Annie Smith Peck’s Story
“Being always a firm believer in the equality of the sexes, I felt that any great achievement would be of great advantage to my sex. We should be free to do whatever we think we are qualified for.”– Annie Smith Peck
Annie Smith Peck was born in Providence, Rhode Island, on October 19, 1850. Raised in a prominent family, Peck was the youngest of five children of George B. and Ann Power Smith Peck. At a young age, she attended lectures at the Franklin Lyceum, a members organization that provided entertainment and literary resources for Providence residents. Being exposed to lectures on racial justice and women’s rights at a young age helped shape the trajectory of her life, beginning with her decision to pursue higher education.
After graduating from Rhode Island College in 1872 with a teaching certificate, Peck taught at a high school in East Saginaw, Michigan. After two years, Peck decided to continue her studies. She wrote to the president of Brown University in hopes of gaining admission to the school and following her father and brother’s footsteps, but was rejected for being a woman. In 1874, she enrolled at the University of Michigan, which began to accept women in 1870. In 1878, she graduated with a degree in Greek and classical languages, and then went on to earn a master’s degree in Greek in 1881. Peck then worked as a professor of Latin and elocution at Purdue University, being one of the first women in the U.S. to attain such an academic position.
In 1884, Peck traveled to Germany, where she studied German and French, and took piano lessons. She then moved to Greece, where she became the first woman to attend the American School of Classical Studies in Athens. Additionally, she took up mountain climbing and began climbing across Europe. She returned to the U.S. and taught Latin at Smith College until 1892, when she decided to dedicate herself solely to the lecture circuit.
At age 44, Peck took up mountain climbing again, and soon started focusing her lectures on that endeavor, as she saw that it drew a larger audience. In 1895, Peck became the first woman to climb the Matterhorn (Switzerland) in pants rather than in a skirt, and her photograph became an instant sensation. She continued climbing in Europe and Latin America, and in 1897, she climbed Mount Orizaba in Mexico, which gave her the women’s world women altitude record. In 1904, she set her sights on the tallest mountain in Peru, but it wasn’t until her sixth attempt at age 58 that she completed this climb, making her the first person to summit Mount Huascarán. She was awarded a gold medal from the President of Peru in recognition of this accomplishment. She wrote several books about South America with the hopes of furthering good relations between North and South America. In 1911, at age 61, she climbed Mount Coropuna (Peru), and planted a banner stating, “Joan of Arc Equal Suffrage League–Votes For Women.”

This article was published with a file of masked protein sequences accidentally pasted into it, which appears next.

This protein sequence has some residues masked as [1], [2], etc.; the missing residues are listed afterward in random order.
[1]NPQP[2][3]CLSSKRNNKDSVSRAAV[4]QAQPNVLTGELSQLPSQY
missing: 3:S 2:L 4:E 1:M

An accomplished speaker and suffragist, Peck worked on various political and suffrage campaigns, including Woodrow Wilson’s presidential campaign in 1912. In 1914, Peck became the president of the Joan of Arc Suffrage League. Peck was a founder of the American Alpine Club, became a fellow of the Royal Geographical Society in 1917, and a member of the Society of Women Geographers in 1925. In 1928, Mount Huascarán was named Cumbre Aña Peck, in her honor. She summited her last peak, Mount Madison (New Hampshire), at age 82. A scholar, suffragist, mountain climber, and woman of many firsts, Peck died on July 18, 1935 at age 84.
Featured In The Film
Hannah Kimberley is an educator, author, voting rights advocate, and public speaker who is passionate about recovering women from the footnotes of history. Her first book A Woman’s Place is at the Top: A Biography of Annie Smith Peck, published by St. Martin’s Press (2017), explores the life and legacy of turn of the century mountaineer and suffragist Annie Smith Peck. Kimberley is currently working on her second book featuring another trailblazing, “unladylike” woman. Kimberley is devoted to ensuring these women are not forgotten. She lives in Gloucester, Massachusetts with her husband and two adorable dogs.
Vanessa O’Brien became the first American and British woman to climb K2 (as a result of her dual nationality) on July 28, 2017 when she successfully led a team of 12 members to the summit and back on her third attempt. She received the SES Explorer of the Year in 2018 for her efforts. O’Brien proudly raised the UN Women’s Flag at the summit of K2 to show the power of women’s courage and determination. O’Brien has a Guinness World Record for summiting the Seven Summits in 295 days, the fastest time a woman first achieved this goal. She has also skied the Last Degree to the North and South poles.